In the area of scientific research, for instance, the Röchling Foundation supports a program of the GEOMAR Helmholtz Centre for Ocean Research in Kiel, Germany, a world-wide leading institute of marine research. The program involves Master’s students from several countries, who are conducting joint research to determine whether marine organisms filter microplastics in the water in a different way to naturally occurring sediments.

In Spain, the Röchling Foundation supports bio­logist Dr. Federica Bertocchini in her research into the supposed ability of wax moth larvae to break down certain plastics. Moreover, a research team largely funded by the Röchling Foundation at Chemnitz University of Technology, Germany, is working to develop an eco-certification for plastics used in industrial facilities. And together with the Fraunhofer Institute in Darmstadt, Germany, the Röchling Foundation is developing a platform made up of research institutes, industrial companies, and users on which solutions to enable the enhancement of recycled material can be jointly developed.

In the area of education for sustainable development, the Röchling Foundation is cooperating with Berlin-based foundation Stiftung Bildung, which advocates education and charitable participation. The foundation organized a competition for elementary schools throughout Germany. With financial support from the Röchling Foundation, schoolchildren can put their own ideas for respon­sible use of plastics into action in their schools.

One particularly striking activity by the Röchling Foundation is the collaboration with the globally active environmental organization One Earth, One Ocean. With financial support from the ­Röchling Foundation, the organization developed and tested a vessel for collecting plastic waste called the “SeeKuh” (manatee). Unlike the largely utopian-­sounding concepts for maritime waste collection on the high seas, the “SeeKuh” is designed to operate close to the banks outside river estuaries in order to capture the plastic waste before it disperses in the open sea.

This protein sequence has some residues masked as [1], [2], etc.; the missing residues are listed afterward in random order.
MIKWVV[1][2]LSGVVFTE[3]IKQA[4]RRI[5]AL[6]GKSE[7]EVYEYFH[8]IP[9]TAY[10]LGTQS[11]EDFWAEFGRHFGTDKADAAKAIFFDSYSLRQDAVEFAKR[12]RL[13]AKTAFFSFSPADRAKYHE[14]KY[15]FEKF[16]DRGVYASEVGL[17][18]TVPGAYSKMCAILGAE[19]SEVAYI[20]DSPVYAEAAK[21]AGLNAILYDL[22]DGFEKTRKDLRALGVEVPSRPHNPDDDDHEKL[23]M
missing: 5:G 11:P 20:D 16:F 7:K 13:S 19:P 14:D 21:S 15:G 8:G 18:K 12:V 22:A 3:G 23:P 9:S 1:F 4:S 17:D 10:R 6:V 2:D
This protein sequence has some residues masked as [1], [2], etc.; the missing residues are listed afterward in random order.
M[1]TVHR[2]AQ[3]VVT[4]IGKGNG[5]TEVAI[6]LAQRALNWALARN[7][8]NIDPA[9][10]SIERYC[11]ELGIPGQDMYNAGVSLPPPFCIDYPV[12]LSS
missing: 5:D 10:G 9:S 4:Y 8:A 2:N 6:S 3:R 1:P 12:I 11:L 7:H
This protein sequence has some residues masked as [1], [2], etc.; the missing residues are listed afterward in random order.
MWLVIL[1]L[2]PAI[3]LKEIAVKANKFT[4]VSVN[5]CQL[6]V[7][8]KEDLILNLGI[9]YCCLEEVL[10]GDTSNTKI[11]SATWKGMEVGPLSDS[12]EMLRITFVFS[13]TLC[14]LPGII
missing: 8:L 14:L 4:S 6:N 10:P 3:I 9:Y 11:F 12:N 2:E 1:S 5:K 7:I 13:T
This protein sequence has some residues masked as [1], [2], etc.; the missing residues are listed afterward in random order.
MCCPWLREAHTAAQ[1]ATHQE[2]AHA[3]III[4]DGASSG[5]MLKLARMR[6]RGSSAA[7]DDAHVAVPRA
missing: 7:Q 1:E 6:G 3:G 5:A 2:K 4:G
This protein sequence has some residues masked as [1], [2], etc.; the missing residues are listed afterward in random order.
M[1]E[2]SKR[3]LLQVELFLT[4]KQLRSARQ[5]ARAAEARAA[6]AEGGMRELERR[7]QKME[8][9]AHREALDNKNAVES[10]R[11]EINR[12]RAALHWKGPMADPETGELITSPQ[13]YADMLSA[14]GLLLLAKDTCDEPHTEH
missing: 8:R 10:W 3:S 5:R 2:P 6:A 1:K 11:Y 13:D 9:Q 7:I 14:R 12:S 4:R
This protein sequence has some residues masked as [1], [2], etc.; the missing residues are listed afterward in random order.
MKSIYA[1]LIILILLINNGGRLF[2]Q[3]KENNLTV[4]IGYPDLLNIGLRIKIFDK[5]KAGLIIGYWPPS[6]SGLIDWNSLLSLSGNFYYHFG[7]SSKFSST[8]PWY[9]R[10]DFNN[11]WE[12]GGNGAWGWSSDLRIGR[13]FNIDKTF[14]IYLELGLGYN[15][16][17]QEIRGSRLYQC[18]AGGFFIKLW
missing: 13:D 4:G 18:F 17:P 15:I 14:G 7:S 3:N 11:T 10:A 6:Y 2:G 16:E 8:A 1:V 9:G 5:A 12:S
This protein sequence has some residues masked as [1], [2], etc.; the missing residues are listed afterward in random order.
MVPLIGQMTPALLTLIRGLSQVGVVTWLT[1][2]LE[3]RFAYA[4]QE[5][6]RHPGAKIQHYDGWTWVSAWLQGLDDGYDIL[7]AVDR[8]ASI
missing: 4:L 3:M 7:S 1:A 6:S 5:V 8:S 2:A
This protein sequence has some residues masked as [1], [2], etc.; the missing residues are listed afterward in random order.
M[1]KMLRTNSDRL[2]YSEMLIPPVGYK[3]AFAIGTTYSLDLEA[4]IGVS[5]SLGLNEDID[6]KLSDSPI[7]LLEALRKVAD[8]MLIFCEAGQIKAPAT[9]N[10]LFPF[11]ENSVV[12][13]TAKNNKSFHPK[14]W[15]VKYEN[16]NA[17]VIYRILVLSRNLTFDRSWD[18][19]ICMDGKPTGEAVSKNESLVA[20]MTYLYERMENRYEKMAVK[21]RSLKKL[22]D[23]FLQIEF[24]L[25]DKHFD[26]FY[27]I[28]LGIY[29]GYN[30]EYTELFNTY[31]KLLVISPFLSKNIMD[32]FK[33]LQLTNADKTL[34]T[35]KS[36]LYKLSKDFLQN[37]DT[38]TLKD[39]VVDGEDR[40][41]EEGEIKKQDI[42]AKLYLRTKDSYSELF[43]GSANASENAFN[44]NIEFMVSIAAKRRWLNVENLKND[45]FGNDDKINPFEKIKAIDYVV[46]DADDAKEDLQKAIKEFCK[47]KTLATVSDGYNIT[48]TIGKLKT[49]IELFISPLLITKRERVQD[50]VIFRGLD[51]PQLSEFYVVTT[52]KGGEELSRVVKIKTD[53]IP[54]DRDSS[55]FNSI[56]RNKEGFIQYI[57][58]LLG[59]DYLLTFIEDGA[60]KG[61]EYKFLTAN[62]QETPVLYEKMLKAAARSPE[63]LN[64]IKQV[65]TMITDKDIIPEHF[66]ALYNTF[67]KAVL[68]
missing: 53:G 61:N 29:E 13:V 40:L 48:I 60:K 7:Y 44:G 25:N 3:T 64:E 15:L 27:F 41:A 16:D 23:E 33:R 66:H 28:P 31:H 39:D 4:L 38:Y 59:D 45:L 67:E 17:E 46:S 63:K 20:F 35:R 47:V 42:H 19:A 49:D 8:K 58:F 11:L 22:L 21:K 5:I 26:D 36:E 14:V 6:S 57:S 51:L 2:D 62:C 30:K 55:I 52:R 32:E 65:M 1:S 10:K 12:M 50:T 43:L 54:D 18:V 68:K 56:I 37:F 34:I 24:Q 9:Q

The Röchling Foundation is currently financing the design phase for the next stage of the program: the “SeeElefant” (elephant seal). This involves converting marine plastic into oil on specially converted ships – and consequently clarifying no less a question than whether plastic waste in the sea could also be considered a valuable raw material in the future.

In India’s Ganges Delta, the Röchling Foundation is working with international NGO SOCEO on a model of the waste industry that can support the impoverished local population while at the same time significantly reducing the entry of plastic into the environment.

These are just a few examples that collectively show how the Röchling Foundation is fully focused on the global challenge and is attempting to ­combine good solutions with a chain of effects.

The Röchling entrepreneurial family regards the concentrated deployment of the Röchling Foundation to promote responsible and sustainable use of plastic as a means of supplementing the efforts of the Röchling Group to conduct business along sustainable lines.

As a provider of products made of technical plastics for industry and technology, the Röchling companies do not manufacture any products that can enter the environment in an uncontrolled manner. This makes the family of entrepreneurs even more determined to use its expertise and resources to contribute actively to preserving the natural foundations of life.